We checked the propagation of statistical errors in our code by providing as input to the BATIMAGER a set of simulated data (with both background and sources) with Poissonian distribution, and verified that the histogram of values in the final significance mosaic is the expected one. However, in the mosaic skymaps obtained from real survey data, a broadening of the histogram is still observed. This can be caused mainly by a non-perfect modeling of the source illumination pattern, that although negligible in any single skymap, becomes significant in the mosaic, and particularly evident in fields containing very bright sources.

Since the non-statistical spatial fluctuations can produce false source detections and wrong evaluation of source significance, it is necessary to measure the true fluctuations in the final mosaic rather than use the values obtained by the propagation of statistical errors.

To achieve this aim, the software computes the SNR mean values and standard deviations within a set of circular regions, with a radius much larger than the PSF (a few degrees), sampling the entire mosaic skymap. It then derives, by interpolation, the all-sky maps of the local mean values and local standard deviations, which are used to correct the mosaic intensity skymap and the associated statistical error. In Fig. 4, we show an example of the typical SNR distribution of the pixels in the all-sky mosaic map after the renormalization. This distribution can be described (except for the positive tail produced by unsubtracted sky sources) by a Gaussian distribution with unitary variance and zero mean.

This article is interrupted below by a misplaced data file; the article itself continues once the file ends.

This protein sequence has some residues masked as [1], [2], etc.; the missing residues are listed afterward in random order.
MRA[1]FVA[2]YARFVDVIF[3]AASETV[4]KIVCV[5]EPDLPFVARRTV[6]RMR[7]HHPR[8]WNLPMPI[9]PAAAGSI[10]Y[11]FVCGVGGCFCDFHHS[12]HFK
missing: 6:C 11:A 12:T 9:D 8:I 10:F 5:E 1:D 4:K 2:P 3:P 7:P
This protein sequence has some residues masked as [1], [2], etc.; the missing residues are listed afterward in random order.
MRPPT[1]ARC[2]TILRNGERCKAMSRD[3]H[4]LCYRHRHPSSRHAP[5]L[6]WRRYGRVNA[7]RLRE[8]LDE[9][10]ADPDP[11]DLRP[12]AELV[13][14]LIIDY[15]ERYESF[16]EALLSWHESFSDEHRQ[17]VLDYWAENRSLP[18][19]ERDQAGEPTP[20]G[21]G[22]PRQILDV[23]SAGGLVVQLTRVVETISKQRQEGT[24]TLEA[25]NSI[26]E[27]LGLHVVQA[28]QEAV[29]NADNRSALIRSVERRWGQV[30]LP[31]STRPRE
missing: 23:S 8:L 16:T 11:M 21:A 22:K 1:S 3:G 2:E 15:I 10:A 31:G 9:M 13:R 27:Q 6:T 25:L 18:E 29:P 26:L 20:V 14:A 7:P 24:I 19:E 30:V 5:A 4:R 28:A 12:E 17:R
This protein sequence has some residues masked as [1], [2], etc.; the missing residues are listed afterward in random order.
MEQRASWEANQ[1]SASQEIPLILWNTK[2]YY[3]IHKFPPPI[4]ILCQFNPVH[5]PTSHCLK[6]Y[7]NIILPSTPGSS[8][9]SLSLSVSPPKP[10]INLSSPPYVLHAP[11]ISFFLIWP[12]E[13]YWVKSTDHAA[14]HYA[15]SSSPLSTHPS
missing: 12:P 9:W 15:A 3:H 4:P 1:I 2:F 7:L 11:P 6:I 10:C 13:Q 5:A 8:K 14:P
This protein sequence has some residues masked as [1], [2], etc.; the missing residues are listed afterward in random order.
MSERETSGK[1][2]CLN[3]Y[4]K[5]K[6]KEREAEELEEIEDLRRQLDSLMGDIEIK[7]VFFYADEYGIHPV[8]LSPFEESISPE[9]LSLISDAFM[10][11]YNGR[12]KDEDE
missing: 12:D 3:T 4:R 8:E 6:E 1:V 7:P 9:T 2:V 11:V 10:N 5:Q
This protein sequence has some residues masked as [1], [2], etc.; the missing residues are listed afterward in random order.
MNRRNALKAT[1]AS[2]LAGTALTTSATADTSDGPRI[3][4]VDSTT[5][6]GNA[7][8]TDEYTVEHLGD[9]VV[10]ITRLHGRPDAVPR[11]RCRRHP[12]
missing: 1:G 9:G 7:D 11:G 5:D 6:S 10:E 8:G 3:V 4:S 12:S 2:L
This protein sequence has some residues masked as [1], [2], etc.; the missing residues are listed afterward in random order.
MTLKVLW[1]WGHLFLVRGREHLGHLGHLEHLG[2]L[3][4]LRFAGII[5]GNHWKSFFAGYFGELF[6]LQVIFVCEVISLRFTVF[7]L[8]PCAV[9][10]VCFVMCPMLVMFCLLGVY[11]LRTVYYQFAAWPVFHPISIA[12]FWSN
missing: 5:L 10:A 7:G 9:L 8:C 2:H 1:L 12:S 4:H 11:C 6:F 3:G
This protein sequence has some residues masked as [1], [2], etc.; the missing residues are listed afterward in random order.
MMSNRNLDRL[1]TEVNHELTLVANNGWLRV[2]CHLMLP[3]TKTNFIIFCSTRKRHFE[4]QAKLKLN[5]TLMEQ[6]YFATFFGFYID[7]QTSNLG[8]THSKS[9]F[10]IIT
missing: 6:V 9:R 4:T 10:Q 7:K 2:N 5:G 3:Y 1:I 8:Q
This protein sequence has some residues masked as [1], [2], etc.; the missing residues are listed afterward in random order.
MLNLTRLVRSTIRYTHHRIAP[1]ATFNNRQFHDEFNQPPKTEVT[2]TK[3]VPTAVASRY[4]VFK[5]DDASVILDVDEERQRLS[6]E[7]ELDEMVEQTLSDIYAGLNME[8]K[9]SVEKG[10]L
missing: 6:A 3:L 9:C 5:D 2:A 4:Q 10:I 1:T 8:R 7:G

\begin{figure}
\par\includegraphics[width=6.cm,angle=-90,clip]{11779_04.ps}
\end{figure} Figure 4:

A typical distribution of pixel significances in BAT all-sky maps corrected using locally measured means and standard deviations. The Gaussian curve (a fit obtained by excluding the distribution tail) has a mean and standard deviation consistent with 0.0 and 1.0, respectively.

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3.9 Mosaic source detection